June 27, 2010

Migraines lower breast cancer risk

At last good news for migraine sufferers - women who get the debilitating headaches are less likely to develop breast cancer than other women.

After analysing the results of two different studies of 3412 post-menopausal women, doctors from the Fred Hutchinson Cancer Research Center in Seattle found a definite link between migraines and breast cancer.

“We found that, overall, women who had migraines had a 30% lower risk of breast cancer compared to women who did not have a history of such headaches,” said Dr Christopher Li.

The cancer risk was decreased for the main types of cancer, those that are fuelled by oestrogen and progesterone, two natural types of women’s hormones.

The findings suggest that hormones play a large role the development of breast cancer.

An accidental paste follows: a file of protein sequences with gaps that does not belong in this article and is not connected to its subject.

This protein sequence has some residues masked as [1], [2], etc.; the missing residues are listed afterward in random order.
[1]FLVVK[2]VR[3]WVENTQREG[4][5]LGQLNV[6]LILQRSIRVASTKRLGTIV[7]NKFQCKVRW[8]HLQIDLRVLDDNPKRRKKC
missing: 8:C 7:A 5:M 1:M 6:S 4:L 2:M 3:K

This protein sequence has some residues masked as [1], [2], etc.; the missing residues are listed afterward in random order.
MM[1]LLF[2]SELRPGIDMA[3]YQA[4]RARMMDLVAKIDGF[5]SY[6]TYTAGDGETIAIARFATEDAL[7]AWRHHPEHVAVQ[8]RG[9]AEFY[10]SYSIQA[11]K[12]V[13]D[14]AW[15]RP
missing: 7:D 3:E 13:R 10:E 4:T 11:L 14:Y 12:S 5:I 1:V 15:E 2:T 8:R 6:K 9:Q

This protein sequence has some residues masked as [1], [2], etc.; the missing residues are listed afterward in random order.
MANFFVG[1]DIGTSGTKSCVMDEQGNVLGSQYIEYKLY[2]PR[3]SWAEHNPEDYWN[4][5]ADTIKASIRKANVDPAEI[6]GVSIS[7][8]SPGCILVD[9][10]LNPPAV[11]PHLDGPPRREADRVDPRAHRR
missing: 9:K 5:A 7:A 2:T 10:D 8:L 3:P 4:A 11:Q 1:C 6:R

“Women who have higher levels of oestrogen have higher levels of cancer,” Dr Li said.

He explained that migraines are commonly triggered by having low oestrogen levels, which can occur at different stages of the menstrual cycle. Sufferers “may have a chronically lower baseline oestrogen – that difference could be what is protective against breast cancer,” he added.

According to the Breast Cancer Network Australia, 13,000 Australian women are diagnosed with breast cancer every year 36 a day. Breast cancer is the most common cause of cancer-related death in women.

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